For decades, Cafe Maspero has welcomed tons of eager folks through its narrow doors. With weathered brick walls and scuffed wooden floors, it definitely looks as though it’s been here a while. Upon entering the restaurant, you’ll spy a long bar on the right, where locals especially love to sip cheap daiquiris and beers and munch some of the best fried seafood in the city. At the end of the bar sits the open kitchen, where extremely efficient cooks prepare a range of classic dishes, from jambalaya and hot roast beef sandwiches to fried oyster plates and toasted muffulettas. To the left is a sea of old tables and chairs, crowded so close together that it’s often necessary to befriend one’s neighbors before maneuvering into a seat.

But that’s part of what makes Cafe Maspero so darn special. While you’ll spot plenty of empty seats during the off-hours, prime meal times (especially on the weekends) are a different story altogether. At such times, the tables are teeming with diners, the air is rife with munching, clinking, and conversation, and the busy waiters and waitresses are ever on the move. “Lively” doesn’t even begin to describe the joint, especially on a Saturday night, when a delay is not uncommon. Although Dan and I didn’t have long to wait this past Saturday, we definitely got an eyeful while our table was being prepared – many of the tables were filled with well-dressed captains and wenches. Apparently, a pirate convention was in town (ah, New Orleans, how I love thee).

Of course, despite the old-world décor, fresh air, and ever-present vitality, the real reason to come is the food. Believe me when I tell you – you’ll be hard-pressed to find a place in the Quarter that offers such large portions for such low prices. A seafood plate, for instance, boasts a heaping pile of fried shrimp, oysters, catfish, and calamari (plus steak fries and a yummy salad) for about six bucks less than the average (much smaller) seafood plate throughout the rest of the Quarter. One of my favorite dishes, though, is the muffuletta – a warm Italian sandwich filled with ham, salami, pastrami, provolone, and olive salad and served with steak fries. On Saturday night, Dan and I naturally shared a “muff” and a seafood plate. Hey, what’s the fun in being married if you can’t share your meals?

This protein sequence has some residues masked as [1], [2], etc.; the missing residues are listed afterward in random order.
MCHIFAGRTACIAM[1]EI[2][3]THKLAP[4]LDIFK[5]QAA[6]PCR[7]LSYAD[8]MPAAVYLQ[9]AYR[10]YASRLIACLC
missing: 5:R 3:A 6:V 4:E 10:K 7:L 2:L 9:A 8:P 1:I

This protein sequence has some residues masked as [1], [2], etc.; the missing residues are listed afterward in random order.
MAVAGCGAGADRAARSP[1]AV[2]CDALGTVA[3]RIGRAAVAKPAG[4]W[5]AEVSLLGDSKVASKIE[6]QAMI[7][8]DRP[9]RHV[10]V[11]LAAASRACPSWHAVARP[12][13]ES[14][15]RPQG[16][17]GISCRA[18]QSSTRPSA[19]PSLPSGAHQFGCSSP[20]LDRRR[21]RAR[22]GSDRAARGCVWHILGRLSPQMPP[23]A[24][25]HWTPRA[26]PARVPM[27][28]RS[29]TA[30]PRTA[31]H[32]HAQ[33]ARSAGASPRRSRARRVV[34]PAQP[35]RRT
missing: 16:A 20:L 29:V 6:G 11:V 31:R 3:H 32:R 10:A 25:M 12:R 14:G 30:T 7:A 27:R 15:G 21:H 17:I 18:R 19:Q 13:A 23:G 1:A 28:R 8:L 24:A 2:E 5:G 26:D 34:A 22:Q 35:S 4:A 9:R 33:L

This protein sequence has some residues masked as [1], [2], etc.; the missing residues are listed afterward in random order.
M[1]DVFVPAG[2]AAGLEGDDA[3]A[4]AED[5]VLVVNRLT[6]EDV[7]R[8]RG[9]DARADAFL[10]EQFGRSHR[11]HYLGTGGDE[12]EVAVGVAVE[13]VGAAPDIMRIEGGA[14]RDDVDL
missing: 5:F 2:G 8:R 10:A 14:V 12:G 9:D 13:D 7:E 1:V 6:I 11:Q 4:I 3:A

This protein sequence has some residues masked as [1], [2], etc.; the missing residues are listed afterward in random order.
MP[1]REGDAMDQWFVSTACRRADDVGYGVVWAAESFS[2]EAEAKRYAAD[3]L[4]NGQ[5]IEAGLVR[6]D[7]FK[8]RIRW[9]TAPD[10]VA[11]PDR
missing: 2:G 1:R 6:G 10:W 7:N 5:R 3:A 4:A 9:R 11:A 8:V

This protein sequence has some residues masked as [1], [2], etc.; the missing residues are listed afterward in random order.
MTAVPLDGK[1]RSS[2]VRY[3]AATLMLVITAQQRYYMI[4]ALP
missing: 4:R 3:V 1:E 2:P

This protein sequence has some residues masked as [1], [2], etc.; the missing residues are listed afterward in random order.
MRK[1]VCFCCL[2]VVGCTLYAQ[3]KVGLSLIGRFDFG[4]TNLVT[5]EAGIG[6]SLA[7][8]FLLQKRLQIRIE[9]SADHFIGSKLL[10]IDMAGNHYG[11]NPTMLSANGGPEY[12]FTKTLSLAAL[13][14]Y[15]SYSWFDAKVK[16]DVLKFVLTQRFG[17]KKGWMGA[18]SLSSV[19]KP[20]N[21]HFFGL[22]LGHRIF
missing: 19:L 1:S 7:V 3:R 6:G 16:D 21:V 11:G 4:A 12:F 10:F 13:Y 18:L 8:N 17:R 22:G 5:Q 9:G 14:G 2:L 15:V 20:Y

(In the interest of full disclosure, though, I should warn you that people aren’t the only happy diners at Maspero’s. Pigeons, mice, and cockroaches appreciate the place, too – which is not uncommon in the dingy Quarter, I’m afraid.)

So, now that you’ve tolerated my food-related ramblings, what's your favorite hometown restaurant?

Sunday, October 25, 2009

Weekend Mishmash: Family Football Party

This afternoon, Dan and I ventured across Lake Pontchartrain to my father’s lakeside house for a family football gathering. In attendance were my dad, my stepmom, my stepsister and her husband and young daughter, Dan, and you-know-who. As with most football shindigs, munchies were present (tortilla chips and salsa, pita chips and hummus, beer and wine, and a dinner that included fried trout, sautéed cabbage, French fries, and blueberry crumble).